For about two years, Benedictine College has been planning much-needed renovations to its current library.
The project was announced in 2019 but was brought to a grinding halt due to the restrictions of COVID. With things returning to normal, the College can now look toward moving forward again and searching for donors.
The current library, completed in 1968, has been faced with interior problems that range from leaks in the ceiling threatening the collection of irreplaceable, rare books to the inaccessibility of the bathrooms to students in wheelchairs.
Kimberly Shankman, Dean of the College, realizes the importance of these issues and is determined to fix them.
“[These problems] aren’t best practice for libraries,” Shankman said. “It’s not a good way to be stewards of your resources which is an important Benedictine value. So, something needs to be done.”
Although the College would love to put a timeline on this project, there needs to be a significant portion of money funneled in by donors to begin the process of reshaping a core part of Benedictine’s campus.
Stephen Gromatzky, director of the library, acknowledges the fact that, although the College would love to put a timeline on this project, there needs to be a significant amount of money funneled in by donors to begin the process of reshaping a core part of Benedictine’s campus.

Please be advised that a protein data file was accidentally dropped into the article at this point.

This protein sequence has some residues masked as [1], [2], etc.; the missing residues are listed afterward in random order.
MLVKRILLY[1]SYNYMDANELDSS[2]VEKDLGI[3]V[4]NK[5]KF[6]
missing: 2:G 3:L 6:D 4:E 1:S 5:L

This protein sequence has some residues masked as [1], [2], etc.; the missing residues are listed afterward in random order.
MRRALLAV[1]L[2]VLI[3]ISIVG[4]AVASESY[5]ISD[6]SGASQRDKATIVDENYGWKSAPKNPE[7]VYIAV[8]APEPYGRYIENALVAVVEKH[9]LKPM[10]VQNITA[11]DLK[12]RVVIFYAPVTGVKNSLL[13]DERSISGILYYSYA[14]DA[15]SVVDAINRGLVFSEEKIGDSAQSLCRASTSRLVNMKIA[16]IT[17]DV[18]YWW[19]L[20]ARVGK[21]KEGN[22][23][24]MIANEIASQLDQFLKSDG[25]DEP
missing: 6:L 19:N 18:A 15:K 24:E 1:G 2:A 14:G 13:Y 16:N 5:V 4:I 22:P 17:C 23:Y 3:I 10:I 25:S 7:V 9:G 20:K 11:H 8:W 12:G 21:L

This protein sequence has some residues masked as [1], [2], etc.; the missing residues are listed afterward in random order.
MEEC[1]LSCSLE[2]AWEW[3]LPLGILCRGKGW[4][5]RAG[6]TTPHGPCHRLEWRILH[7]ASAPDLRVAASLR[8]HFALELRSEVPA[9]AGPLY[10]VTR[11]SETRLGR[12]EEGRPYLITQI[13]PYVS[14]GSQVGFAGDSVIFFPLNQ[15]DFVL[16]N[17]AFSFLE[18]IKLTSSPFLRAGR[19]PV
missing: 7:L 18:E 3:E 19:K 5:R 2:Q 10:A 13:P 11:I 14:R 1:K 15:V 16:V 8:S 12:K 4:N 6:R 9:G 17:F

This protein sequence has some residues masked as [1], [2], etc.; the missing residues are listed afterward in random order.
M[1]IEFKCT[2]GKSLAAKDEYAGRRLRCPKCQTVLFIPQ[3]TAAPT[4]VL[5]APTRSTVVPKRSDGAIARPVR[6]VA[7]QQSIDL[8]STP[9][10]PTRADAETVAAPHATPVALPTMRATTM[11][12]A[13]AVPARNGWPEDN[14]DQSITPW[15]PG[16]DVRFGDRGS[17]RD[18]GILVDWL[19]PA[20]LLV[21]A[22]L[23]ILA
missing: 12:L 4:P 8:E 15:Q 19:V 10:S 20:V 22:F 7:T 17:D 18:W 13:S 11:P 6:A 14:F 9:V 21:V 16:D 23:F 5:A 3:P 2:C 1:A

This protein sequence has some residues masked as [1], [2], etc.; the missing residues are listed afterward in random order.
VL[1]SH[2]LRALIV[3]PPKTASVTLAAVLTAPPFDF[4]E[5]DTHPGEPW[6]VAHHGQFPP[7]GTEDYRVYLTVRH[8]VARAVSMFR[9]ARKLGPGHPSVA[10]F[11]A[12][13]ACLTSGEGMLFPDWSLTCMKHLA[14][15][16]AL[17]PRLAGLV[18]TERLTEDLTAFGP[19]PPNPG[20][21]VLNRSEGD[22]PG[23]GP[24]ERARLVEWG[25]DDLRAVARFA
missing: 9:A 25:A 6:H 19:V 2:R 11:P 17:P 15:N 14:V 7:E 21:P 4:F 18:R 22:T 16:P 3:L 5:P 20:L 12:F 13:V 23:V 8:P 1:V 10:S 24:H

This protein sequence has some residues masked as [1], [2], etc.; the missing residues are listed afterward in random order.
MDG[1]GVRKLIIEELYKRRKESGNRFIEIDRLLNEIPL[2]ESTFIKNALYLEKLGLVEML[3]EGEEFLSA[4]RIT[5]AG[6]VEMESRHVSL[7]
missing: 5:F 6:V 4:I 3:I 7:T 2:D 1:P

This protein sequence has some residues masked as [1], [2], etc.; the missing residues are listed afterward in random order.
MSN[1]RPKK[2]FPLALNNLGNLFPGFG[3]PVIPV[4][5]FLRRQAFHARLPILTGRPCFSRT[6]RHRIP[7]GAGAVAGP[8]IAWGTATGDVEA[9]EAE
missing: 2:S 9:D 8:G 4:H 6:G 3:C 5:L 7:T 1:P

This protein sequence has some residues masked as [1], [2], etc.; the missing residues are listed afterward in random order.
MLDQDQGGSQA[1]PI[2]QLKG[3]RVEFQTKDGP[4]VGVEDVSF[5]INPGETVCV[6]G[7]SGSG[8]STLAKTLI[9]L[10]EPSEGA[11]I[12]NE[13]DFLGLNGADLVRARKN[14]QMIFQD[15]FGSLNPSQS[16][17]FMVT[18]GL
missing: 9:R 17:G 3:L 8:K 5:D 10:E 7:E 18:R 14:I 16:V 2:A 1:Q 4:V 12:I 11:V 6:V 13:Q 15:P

“We’re looking forward to it,” Gromatzky said, “but it is a big project, and we don’t know how long it will take.”
In addition to the essential fixes needed within, the College plans to renovate the outside in an effort to create a “Center for Constitutional Liberty” which takes some elements of Independence Hall and creates a place where pre-college age students can come to learn about the American government.
Dean Shankman sees the benefits of renovating the library including the preservation of the expansive collection of books the library has–which falls around 250,000–and accessibility to all students, but also creating an environment that fits with the values of the College.
“Whatever happens, we need a more inviting, more accessible, more conducive space to academic excellence,” Shankman said. “We really just do feel the need to make the library more reflective of being on the campus of one of the great Catholic colleges in America.”